In their first feature length collaboration since 1995’s sprawling three-hour gangster drama Casino, director Martin Scorsese will soon be back on set with the actor who’s been one of his most crucial partners: Robert De Niro.
The Irishman: targeting a late 2018 release
De Niro’s performances in Scorsese films such as Raging Bull, Taxi Driver, Goodfellas and The King of Comedy remain amongst his best work, and it’s been keenly felt that the pair haven’t made a film together for over two decades, besides 2015's 16-minute short The Audition. Thankfully, they’re finally reuniting for the long-in-gestation gangster film The Irishman, an adaptation of Charles Brandt’s non-fiction book I Heard You Paint Houses.
Film enthusiasts are rightly excited for the project, which is also set to co-star Al Pacino and the little-seen Joe Pesci (Pesci is all but retired from acting). De Niro, Pesci and Scorsese start shooting The Irishman in February, and it’s set to be a highlight of their hardly shabby careers.
Still, there’s no need to wait for big screen Scorsese, as this month alone, two of his films are on release. Pesci memorably won an Academy Award for his supporting role in Goodfellas (if you’ve never had the pleasure of the “funny, how?” sequence, it’s genuine cinema gold; a perfect scene of tension, control and release), and the 1990 classic is heading back to the big screen on 23rd January in a glorious new 4K remaster (get times and tickets here).
Silence: out now
There’s also, of course, Silence (get times and tickets here), which was released on New Year’s Day. This is a film Scorsese has been developing for over two decades. An acclaimed, divisive and patient historical drama, it follows two Jesuit priests (Andrew Garfield and Adam Driver) who find their faith tested in a trip across Japan in search of Liam Neeson’s Father Ferreira.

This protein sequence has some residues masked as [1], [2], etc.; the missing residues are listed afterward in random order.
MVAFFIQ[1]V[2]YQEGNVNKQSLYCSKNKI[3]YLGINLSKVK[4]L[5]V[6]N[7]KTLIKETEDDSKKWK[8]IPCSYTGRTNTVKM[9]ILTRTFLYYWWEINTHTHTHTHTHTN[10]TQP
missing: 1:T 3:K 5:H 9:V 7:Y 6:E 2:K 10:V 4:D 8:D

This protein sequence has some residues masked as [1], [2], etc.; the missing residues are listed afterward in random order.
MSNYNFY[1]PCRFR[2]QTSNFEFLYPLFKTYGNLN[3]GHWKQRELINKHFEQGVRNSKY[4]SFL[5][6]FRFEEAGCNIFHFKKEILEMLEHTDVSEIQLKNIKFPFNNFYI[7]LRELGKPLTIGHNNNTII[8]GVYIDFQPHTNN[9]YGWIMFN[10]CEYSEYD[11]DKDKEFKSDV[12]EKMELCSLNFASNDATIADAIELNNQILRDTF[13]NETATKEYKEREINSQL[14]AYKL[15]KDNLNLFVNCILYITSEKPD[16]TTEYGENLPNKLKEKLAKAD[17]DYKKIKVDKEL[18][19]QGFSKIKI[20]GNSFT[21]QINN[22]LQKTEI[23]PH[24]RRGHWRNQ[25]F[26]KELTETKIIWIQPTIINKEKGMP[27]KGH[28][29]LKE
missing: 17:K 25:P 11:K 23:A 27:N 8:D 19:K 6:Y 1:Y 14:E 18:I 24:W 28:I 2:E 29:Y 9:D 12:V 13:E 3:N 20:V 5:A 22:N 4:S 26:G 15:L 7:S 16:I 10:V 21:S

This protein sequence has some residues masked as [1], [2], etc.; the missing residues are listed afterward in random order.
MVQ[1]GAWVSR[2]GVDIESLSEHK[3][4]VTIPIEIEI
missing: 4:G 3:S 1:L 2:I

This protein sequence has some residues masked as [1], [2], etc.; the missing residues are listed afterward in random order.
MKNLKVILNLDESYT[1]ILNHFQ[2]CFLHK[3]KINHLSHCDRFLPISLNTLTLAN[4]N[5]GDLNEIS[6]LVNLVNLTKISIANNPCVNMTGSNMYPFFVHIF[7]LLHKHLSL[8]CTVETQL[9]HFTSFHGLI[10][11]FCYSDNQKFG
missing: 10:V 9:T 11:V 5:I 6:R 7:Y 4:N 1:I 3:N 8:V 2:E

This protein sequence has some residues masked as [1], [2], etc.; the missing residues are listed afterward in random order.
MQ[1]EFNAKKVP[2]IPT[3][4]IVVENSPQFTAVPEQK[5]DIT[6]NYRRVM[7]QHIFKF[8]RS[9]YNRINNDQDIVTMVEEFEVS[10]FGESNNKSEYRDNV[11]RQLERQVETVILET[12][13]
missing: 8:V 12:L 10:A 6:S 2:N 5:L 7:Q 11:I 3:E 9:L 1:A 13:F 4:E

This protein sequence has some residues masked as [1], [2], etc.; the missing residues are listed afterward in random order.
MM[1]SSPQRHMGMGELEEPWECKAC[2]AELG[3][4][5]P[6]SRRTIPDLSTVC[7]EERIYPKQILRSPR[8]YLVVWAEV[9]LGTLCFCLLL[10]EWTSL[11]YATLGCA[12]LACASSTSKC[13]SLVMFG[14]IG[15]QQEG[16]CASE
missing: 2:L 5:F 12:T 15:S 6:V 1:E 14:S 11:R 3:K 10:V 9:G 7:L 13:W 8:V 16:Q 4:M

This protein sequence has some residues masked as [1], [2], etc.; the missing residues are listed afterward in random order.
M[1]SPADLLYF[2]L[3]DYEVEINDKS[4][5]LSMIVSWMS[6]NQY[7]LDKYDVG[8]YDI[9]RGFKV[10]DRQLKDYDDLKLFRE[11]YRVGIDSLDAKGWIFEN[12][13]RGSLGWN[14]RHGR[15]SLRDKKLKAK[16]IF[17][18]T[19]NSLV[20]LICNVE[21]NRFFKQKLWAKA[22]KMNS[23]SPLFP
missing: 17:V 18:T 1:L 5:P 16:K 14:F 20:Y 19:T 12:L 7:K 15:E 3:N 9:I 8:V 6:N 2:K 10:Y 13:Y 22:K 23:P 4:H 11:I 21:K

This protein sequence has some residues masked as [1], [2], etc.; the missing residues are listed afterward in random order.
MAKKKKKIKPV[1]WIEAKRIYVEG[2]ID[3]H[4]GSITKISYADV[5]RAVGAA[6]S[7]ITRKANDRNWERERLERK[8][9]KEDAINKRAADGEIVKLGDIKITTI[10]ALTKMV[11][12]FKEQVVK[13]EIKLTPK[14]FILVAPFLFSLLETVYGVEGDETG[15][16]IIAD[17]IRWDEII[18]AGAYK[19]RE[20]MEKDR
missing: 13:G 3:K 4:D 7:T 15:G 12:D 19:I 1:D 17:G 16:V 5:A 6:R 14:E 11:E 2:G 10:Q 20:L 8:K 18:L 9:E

Scorsese’s previous work has hardly shied away from religion – take 1988’s The Last Temptation of Christ – but Silence is arguably his most personal examination of faith, God and sin. It’s unlike any film released in the last year. Beautifully shot and breathtaking on the big screen, it’s a testament to a filmmaker who’s now in his 70s and still pushing the boundaries of what film can do.
But then he’s always done that, right back to his breakthrough in the 1970s. Due for a big screen re-release later this year, Taxi Driver is a still-staggering, still-relevant drama. De Niro plays Travis Bickle, whose journey from a lonely cab driver to someone far more terrifying hasn’t lost a jot of its grip, nor its poignancy. Whenever De Niro unites with Scorsese, his best work emerges. Even something seen (unfairly) as a little more throwaway like their 1991 remake of Cape Fear sees De Niro pitch his character Max Cady at the sinister edge of believability, especially in the chilling scenes he shares with Juliette Lewis. Scorsese lets the moral ambiguity of the characters play out, and there’s – arguably, with the exception of the ending – barely a false note in it.
Most cinephiles are well aware of the Scorsese big hitters, though, and if you haven’t had the pleasure of watching the films mentioned thus far, as well as the likes of Raging Bull, Mean Streets, The Departed and Hugo, then you’ve got a lot of treats ahead of you. So industrious is Scorsese that he’s also the director of some quality documentaries, which he uses to break up his bigger film projects. His 2014 feature The 50 Year Argument is one example, which charts the influence of the New York Review of Books.
Across film and television, Scorsese has amassed nearly 60 credits to date, continues to produce films for filmmakers he wants to help out (most recently with Ben Younger and the film Bleed for This), and has several more films in gestation. His résumé is the envy of every living American director. Silence continues that legacy – and I'm confident The Irishman will follow suit.
Start your big screen Scorsese-fest with Silence, out now (book here), and follow it up with Goodfellas, out 23rd January (book here).